We needed a break and the brochures of Vythiri resort in Wyanad district of North Kerala beckoned inexorably. Set on 30 acres of land the jungle retreat is an escape in to the lush forests of Kerala. So catching a comfortable Volvo bus from the city, the trip is a comfortable overnight ride. “Get off at the Vythiri police station,” Roy Chacko the marketing manager of Vythiri resorts had instructed us,. “then our jeep will collect you and bring you to the resort.”
It was still dawns half light when we arrived at the police station and a jeep aptly named “Thrill” collected us as promised. Bouncing around on the stony winding track leading to the resort, the headlights picked out rows of coffee bushes and pepper vines. These were the western ghats we were climbing into and Vythiri at 2500 feet remains unspoilt and unchanged. Being the gateway to the Wyanad district Vythiri is second only to Cherapunjee in its recorded rainfall and that’s why its streams never run dry.
From our rustic looking cottage we could see a crystal clear stream. Infact when we arrived that was the only sound in the resort- of the water gushing over the boulders in the bed of the stream. When the sun rose the view was breathless, unspoilt, panoramic nature. The hills rising up in the distance were thickly forested and the lower reaches covered with pepper, coffee and tea estates. The mist wrapped lush forests held a variety of flora and fauna and we were told that the occasional leopard, deer, elephant, wild boar and monkeys put in an appearance.
Just outside the resort is a beautiful little waterfall enclosed with tall shoulders of wild cardamom. The waters rush over the edge in a frothing foaming mass making an awesome sight. Only true nature lovers can enjoy the pleasures of Vythiri. Take off your socks and shoes and paddle in the icy cold waters of the stream. The scented tree cover overhead and the silence of the place is protectively enveloping and soothing all at once.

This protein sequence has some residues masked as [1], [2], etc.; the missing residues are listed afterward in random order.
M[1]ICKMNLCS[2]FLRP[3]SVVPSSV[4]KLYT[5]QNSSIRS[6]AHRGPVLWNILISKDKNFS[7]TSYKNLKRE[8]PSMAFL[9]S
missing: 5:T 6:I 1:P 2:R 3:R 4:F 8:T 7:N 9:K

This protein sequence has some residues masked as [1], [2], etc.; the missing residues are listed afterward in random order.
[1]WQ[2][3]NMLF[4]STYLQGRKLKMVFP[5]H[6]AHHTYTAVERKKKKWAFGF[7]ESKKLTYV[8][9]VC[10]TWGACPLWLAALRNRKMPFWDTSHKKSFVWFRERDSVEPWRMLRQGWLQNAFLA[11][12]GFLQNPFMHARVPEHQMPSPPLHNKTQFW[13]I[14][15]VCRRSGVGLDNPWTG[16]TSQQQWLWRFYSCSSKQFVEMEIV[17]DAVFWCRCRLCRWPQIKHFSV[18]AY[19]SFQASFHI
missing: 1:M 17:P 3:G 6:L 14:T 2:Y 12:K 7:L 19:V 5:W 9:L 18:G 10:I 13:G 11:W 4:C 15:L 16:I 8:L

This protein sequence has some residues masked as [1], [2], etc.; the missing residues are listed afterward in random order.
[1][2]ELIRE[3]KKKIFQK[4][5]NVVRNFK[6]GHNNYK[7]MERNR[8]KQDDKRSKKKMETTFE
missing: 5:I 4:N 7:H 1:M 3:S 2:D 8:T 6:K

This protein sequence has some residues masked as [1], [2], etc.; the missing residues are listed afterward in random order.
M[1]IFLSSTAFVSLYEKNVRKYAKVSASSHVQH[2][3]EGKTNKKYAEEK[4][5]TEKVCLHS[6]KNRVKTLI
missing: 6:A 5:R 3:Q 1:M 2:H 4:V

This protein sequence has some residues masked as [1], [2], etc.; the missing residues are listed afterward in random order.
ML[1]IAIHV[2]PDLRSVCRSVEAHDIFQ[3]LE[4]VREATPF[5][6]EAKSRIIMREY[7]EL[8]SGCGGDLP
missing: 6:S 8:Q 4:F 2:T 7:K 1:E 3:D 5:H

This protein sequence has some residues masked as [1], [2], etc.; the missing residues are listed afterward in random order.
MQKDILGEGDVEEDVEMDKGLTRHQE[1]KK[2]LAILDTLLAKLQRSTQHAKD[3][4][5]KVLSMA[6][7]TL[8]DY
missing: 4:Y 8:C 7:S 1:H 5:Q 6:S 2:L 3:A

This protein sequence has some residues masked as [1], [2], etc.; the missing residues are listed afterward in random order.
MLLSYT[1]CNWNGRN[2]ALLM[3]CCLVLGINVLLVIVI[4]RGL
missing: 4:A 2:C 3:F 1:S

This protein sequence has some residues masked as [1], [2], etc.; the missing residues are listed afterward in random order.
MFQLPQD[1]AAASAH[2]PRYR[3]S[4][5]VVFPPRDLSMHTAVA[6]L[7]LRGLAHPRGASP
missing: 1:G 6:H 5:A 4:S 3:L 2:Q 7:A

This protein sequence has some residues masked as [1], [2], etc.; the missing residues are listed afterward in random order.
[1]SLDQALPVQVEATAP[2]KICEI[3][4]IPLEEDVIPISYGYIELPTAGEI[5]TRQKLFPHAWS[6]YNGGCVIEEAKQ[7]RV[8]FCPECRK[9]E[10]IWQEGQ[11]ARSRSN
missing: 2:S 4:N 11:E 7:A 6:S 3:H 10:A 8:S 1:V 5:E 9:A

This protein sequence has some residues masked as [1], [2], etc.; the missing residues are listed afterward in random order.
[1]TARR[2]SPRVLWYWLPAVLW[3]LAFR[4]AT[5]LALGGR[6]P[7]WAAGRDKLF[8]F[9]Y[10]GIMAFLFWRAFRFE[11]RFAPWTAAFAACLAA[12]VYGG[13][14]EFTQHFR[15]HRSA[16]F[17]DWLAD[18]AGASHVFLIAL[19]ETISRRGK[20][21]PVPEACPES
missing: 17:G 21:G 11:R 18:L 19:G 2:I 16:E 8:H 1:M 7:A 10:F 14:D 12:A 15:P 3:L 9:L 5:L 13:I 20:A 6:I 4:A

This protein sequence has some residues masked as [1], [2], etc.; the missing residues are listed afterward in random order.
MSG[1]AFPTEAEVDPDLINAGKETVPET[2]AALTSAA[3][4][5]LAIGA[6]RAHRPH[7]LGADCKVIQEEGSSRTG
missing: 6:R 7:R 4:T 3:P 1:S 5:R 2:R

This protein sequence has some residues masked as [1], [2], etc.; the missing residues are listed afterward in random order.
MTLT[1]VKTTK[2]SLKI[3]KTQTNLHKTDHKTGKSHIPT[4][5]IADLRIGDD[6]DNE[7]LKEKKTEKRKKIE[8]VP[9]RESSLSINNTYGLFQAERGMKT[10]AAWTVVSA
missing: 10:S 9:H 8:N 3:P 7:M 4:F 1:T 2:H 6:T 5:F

The fun part of Vythiri is the spectacularly long rope bridge stretching over the stream that swayed alarmingly as we crossed to go to the restaurant or the pool. However try walking in step then the sway is even and heart stoppingly a great experience!
Birds flitted everywhere along with jewel coloured butterflies and dragonflies among the greenery. We breathed in great lungs full of air which had the crisp ferny scent of the hills.
One morning after a breakfast of appam and stew the young and very clued in resort manager Roy Chacko asked if we had heard the Malabar whistling thrush. Hen he recounted the hilarious incident of a young groom who was very annoyed thinking someone was whistling at his new bride and only backed off when he was shown the bird by the manager!
In the night a big bonfire was lit while we sat around under the bright stars eating dinner. Apparently lots of legends abound and one was of the ‘chain tree’. Since the Brits were always on the look out for hill stations, an Englishman heard about the area so he got hold of a local to show him the route over the hills. Then he chained the hapless soul to a tree and poured molten gold down his throat to silence him forever. So the ghost of the man haunts the tree till a local priest chained the tree symbolically and stopped the crying sounds. “These are the kind of stories our visitors enjoy and I tell them around five times everyday,” says Roy wryly.
Getting there: From Bangalore take the overnight bus and the jeep from the resort will meet you once reservations are made. For bookings contact:
Head - Sales & Marketing
Kannayath road, mamangalam,
ph: 0484 – 4055250
e mail: firstname.lastname@example.org